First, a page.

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On page 76 we define a function item as parser -- a function that takes a String and returns [(Char, String)] or [] if failed.

On page 78 we define a function sat that takes a predicate p and "wraps" a parser construction around that

p :: (Char -> Bool) -> Parser Char
sat p = do x <- item
           if p x then return x else failure

What I don't understand is the magic of <-? If the result of item is not empty then this operator should unwrap the list and fetch the first item from the tuple, otherwise it should produce something that won't choke the predicate. What am I missing?

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It looks like you are using Graham Hutton's book "Programming in Haskell". Graham uses a simplification in this chapter that isn't strictly Haskell - see the closing remarks of the chapter (section 8.9) and the online code on Graham's web page for directly executable Haskell. –  stephen tetley Sep 29 '12 at 16:25

2 Answers 2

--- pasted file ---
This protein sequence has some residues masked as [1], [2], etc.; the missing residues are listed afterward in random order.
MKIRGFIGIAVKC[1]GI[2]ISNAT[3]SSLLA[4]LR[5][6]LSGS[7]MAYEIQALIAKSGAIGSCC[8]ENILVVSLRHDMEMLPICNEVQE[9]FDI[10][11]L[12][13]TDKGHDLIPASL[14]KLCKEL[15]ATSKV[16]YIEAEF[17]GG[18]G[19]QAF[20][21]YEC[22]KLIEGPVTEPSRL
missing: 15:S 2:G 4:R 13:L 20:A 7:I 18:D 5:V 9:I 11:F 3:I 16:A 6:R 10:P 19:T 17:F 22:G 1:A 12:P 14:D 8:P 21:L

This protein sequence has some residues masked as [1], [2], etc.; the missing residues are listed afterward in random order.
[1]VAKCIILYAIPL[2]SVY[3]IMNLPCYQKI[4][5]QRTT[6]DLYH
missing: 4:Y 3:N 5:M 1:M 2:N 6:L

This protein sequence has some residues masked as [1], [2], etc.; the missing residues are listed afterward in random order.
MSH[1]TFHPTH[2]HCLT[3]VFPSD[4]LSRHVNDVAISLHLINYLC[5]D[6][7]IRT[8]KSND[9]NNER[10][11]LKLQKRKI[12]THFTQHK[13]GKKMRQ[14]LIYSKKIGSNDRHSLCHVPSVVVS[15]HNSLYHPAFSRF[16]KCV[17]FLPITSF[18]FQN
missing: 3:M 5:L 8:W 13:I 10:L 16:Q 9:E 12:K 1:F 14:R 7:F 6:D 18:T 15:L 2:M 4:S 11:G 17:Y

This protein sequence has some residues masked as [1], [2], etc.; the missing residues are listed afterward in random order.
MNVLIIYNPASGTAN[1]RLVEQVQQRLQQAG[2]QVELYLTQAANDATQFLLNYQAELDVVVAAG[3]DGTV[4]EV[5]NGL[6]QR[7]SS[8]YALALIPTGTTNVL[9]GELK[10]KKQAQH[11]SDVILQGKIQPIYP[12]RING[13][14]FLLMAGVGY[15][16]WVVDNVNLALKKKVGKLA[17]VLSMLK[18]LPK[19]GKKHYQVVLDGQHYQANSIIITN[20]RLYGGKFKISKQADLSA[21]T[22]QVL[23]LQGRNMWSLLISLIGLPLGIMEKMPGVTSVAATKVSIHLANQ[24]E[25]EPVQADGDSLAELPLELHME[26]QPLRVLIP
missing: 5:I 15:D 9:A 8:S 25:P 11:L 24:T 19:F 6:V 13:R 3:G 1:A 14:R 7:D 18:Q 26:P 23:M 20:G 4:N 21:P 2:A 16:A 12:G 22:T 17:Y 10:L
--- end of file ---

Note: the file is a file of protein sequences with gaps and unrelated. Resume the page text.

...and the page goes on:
up vote 3 down vote accepted
do x <- item
   if p x then return x else failure

This is syntactic sugar for

item >>= (\x -> if p x then return x else failure)

>>= is the monadic bind operator.

What you're missing is: what is the definition of >>= for the Parser type? (Where in the book is the Monad instance for Parser defined? It will start instance Monad Parser where.)

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The do notation is desugared to applications of the monad operator (>>=). More precisely, the definition of sat is desugared to the following definition.

sat p :: (Char -> Bool) -> Parser Char
sat p =
  item >>= \x -> if p x then return x else failure

The operator (>>=) first applies the item parser to the input. As you correctly observed this parser yields the first character. Then, (>>=) passes the result of the first parser to its second argument, that is, to the function \x -> if p x then return x else failure. This function checks whether the predicate is satisfied for the first character of the input stream. If it is satisfied, the function yields a parser (return x) that does not consume any input and simply yields x as result. If it does not satisfied the predicate, the function yields a parser that fails for any input (failure).

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